CAMDEN, N.J. (CBS) — With the recent spike in COVID-19 cases, some South Jersey Jewish families are quickly making last-minute changes to their Passover plans. People in the South Jersey community say they are hosting Seder outside because of the nice weather, while other families are planning to keep to traditions from before the pandemic.
For Ellen Feist’s family, the first night of Passover represents her and her husband’s sides of the family gathering around one Seder table to share in each side’s traditions.READ MORE: Philadelphia's Gun Violence Epidemic Continues To Have Devastating Impact On City's Youth
“Not too big around nine people, but definitely bigger than in previous years,” Ellen Feist said via Zoom.
She hoped this year’s Seder would be the same as before the pandemic, but she found out a few hours before Passover her family was exposed to COVID-19 last week.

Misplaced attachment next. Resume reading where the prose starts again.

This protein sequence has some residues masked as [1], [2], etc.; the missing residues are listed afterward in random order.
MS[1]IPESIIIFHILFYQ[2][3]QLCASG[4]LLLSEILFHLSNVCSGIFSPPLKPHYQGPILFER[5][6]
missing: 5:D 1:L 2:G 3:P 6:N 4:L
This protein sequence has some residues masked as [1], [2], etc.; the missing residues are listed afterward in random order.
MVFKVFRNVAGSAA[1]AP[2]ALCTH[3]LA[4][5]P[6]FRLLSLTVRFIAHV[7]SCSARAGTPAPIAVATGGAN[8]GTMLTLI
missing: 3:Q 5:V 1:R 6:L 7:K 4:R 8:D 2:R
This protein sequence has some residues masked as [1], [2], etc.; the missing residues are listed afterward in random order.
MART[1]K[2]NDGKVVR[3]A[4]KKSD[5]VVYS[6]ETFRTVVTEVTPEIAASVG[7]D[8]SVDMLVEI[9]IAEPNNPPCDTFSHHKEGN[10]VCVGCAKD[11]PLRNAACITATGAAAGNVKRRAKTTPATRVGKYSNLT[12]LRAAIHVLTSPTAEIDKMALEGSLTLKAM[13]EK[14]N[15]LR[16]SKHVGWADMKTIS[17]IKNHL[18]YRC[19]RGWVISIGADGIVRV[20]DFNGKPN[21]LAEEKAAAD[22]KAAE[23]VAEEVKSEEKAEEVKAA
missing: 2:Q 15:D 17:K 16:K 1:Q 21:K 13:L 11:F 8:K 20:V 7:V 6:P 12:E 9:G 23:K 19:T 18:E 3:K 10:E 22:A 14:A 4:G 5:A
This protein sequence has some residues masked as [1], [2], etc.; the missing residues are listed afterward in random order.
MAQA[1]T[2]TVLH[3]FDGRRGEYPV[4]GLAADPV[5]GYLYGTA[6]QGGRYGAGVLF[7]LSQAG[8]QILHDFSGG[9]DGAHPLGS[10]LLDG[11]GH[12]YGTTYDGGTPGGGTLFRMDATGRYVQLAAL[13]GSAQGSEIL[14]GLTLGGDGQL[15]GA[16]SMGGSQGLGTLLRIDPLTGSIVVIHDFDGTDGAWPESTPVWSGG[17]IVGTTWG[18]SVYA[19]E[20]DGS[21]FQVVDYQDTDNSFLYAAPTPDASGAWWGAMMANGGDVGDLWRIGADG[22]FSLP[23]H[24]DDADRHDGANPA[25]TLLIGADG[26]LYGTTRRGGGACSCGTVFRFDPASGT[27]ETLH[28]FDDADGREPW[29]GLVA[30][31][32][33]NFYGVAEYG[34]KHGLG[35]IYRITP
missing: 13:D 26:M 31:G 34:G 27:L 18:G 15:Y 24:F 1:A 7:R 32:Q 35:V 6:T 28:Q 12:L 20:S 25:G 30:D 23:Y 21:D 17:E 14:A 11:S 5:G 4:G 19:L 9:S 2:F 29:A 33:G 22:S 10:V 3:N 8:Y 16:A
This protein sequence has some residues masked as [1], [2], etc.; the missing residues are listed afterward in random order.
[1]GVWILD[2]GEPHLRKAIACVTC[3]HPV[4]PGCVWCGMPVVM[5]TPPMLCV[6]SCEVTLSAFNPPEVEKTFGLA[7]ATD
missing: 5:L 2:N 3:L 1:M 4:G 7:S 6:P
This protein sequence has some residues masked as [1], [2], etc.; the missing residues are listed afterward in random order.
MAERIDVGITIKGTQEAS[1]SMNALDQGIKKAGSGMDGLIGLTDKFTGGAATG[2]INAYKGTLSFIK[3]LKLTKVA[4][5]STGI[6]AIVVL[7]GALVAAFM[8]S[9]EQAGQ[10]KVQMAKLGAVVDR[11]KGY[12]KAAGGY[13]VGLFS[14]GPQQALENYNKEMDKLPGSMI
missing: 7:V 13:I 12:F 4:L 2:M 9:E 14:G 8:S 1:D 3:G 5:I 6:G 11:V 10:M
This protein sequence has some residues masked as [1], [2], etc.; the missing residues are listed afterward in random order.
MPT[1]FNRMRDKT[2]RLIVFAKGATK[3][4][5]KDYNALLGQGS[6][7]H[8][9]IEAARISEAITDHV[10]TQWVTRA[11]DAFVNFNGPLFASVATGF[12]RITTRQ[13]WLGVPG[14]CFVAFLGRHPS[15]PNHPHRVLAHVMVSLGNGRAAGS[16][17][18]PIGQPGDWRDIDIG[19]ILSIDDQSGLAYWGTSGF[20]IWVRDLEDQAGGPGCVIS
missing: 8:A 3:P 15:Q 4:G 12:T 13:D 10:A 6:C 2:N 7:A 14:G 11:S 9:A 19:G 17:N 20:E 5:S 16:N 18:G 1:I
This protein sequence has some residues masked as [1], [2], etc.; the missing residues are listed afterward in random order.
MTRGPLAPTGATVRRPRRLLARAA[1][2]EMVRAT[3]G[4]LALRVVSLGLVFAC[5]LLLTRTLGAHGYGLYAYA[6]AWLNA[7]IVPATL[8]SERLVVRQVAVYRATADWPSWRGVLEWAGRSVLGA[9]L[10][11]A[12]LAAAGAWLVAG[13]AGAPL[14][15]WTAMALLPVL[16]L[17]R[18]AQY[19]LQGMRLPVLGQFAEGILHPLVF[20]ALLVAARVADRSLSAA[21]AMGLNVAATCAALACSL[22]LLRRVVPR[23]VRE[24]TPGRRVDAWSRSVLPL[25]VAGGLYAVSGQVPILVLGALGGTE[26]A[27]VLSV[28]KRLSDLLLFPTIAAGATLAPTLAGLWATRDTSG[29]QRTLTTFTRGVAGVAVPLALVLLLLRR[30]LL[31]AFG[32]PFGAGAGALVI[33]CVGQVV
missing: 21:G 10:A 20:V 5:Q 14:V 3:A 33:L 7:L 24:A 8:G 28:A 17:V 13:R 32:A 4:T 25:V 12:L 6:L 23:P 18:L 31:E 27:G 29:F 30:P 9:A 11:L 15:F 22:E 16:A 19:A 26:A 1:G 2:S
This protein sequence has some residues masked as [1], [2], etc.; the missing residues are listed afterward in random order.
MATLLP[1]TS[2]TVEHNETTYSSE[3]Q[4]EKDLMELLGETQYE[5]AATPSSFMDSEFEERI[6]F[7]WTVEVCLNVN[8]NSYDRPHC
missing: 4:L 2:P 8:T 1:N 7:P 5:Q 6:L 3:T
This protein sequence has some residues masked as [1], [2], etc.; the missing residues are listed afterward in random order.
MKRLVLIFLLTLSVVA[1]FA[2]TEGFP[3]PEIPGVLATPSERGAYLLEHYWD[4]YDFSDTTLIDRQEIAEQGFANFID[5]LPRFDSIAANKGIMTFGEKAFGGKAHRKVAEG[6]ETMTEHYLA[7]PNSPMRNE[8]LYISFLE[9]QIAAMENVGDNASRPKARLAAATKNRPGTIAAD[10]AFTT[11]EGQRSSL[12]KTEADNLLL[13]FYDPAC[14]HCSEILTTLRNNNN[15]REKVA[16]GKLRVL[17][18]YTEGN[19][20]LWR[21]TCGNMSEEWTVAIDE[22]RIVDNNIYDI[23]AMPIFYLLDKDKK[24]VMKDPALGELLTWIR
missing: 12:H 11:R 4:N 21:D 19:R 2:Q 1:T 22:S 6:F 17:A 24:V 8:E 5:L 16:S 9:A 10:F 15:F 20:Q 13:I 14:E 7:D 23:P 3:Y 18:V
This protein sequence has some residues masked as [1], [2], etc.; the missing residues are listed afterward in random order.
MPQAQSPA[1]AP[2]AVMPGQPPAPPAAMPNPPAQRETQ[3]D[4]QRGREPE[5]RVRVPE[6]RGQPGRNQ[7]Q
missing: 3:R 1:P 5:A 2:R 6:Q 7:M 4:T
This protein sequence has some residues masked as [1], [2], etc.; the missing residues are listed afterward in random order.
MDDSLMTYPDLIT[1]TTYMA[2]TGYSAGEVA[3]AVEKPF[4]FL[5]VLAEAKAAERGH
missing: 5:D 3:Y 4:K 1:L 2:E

Fortunately, since they’ve had no symptoms and it’s been more than five days since their exposure, the Feists are following through on their Seder.
“We are thankfully vaccinated and feel like we’ve come a long way, and hopefully we will all be OK,” Feist said.
Senior Rabbi Micah Peltz of Cherry Hill’s Temple Beth Sholom says many families are staring down similar choices.READ MORE: Here Is Where The Pennsylvania Primary Race For The Senate Seat Stands
“As cases have spiked in our area, I’ve noted there are more families, mine included, that are wondering about doing Sedars outside or maybe changing some plans again,” Rabbi Peltz said.
No matter what each family decides, Rabbi Peltz says Passover’s story of the enslaved Israelites leaving Egypt needs to be re-told every year.
“Having stories, values, being connected to a people really can help root us and help us understand what’s important, what our values are and help guide us through this complicated world,” Rabbi Peltz said.
Feist says those values will guide her family during their Seder.
“Passover is about freedom from slavery and so it’s nice to celebrate the freedom of being quarantined completely and be together,” Feist said.MORE NEWS: Recent Coastal Storm Uncovers Historic 'Ghost Tracks' On Higbee Beach In Cape May, And It's Not 1st Time
Even beyond Passover, Rabbi Peltz says once again they are requiring masks inside the synagogue as cases rise.